Proton Glorious Eggroll? Behind such an… original name hides a solution that is at the heart of many Linux gamers who like to tinker a little with Windows games on Steam.
As you all know, Proton is Valve’s official compatibility later for Windows games on Steam, a mix of WINE and other technologies like DXVK. Proton is updated on a regular basis by Valve and their partners (CodeWeavers, Philip Rebhole and more folks) to merge improvements, fixes, and new functionalities as well.
Yet this is not enough to support all games out there. For example, Resident Evil 2 Remake did not work well with the original Proton build (cutscenes were missing, and there was an infinite loading loop after the petrol station level). This is where Proton GE comes in: based on Proton, GE extends the regular Proton install with:
- The most recent releases of vanilla WINE
- FFmpeg enabled for FAudio by default
- All of Proton’s patches ported over to be applied to WINE, as well as Wine-staging and VKD3D
- Vulkan child window patch (see the issue at the time)
- Protonfixes integration (has various scripts to run winetricks on games that need them)
- Various WINE hotfixes for WINE functionality that fix regressions per version
- Various Wine/Proton hotfixes for Wine/Proton functionality that fix regressions per version
- DXVK compiled with async for faster shader compiling
Proton GE is a custom Proton build made by Thomas Crider who happens to be a Red Hat engineer, and a maintainer of the Wine-Staging project. In other words, Proton Glorious Eggroll is kind of the next version of Proton ahead of the release – as bleeding edge as you can get, with better compatibility and sometimes better performance too.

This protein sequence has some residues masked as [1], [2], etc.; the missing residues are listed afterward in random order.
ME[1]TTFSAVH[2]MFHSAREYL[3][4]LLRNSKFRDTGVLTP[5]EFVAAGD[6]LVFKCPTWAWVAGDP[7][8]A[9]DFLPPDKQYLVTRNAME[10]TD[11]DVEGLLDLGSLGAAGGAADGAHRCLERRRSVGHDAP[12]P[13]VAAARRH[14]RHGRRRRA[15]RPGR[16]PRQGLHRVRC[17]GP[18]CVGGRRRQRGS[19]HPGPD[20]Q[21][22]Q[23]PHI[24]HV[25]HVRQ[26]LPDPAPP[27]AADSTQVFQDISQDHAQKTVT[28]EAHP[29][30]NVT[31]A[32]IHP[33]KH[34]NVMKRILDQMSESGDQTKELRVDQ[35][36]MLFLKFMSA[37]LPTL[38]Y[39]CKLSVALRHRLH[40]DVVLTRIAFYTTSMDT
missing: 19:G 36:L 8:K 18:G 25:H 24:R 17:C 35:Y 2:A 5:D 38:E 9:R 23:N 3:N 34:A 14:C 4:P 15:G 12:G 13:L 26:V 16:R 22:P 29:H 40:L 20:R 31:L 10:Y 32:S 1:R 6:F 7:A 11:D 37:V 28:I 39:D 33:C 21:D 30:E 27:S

Installing Proton GE as the custom Proton version to use for this game instantly fixes all of these issues and make the game run perfectly, videos included. The result is, not only does using this make Resident Evil 2 Remake playable, it also enables other titles like Injustice 2 and Mortal Kombat 11 to work.
Now, how to install Proton GE if you want to try it out?
- Download a release from the Releases page on GitHub.
- Create a
~/.steam/root/compatibilitytools.ddirectory if it does not exist.
- Extract the release tarball into
- Restart Steam.
- In the game options, select “Steam Play” and there you can change to a specific version of Proton, including the new Proton GE that you have installed.
While the manual process works fine, you may want to try a semi-automated script that does most of the work for you:
Just git clone the repository, launch the script, and it will get the latest Proton GE version for you.
We will talk again about ProtonGE very soon at more length, stay tuned.
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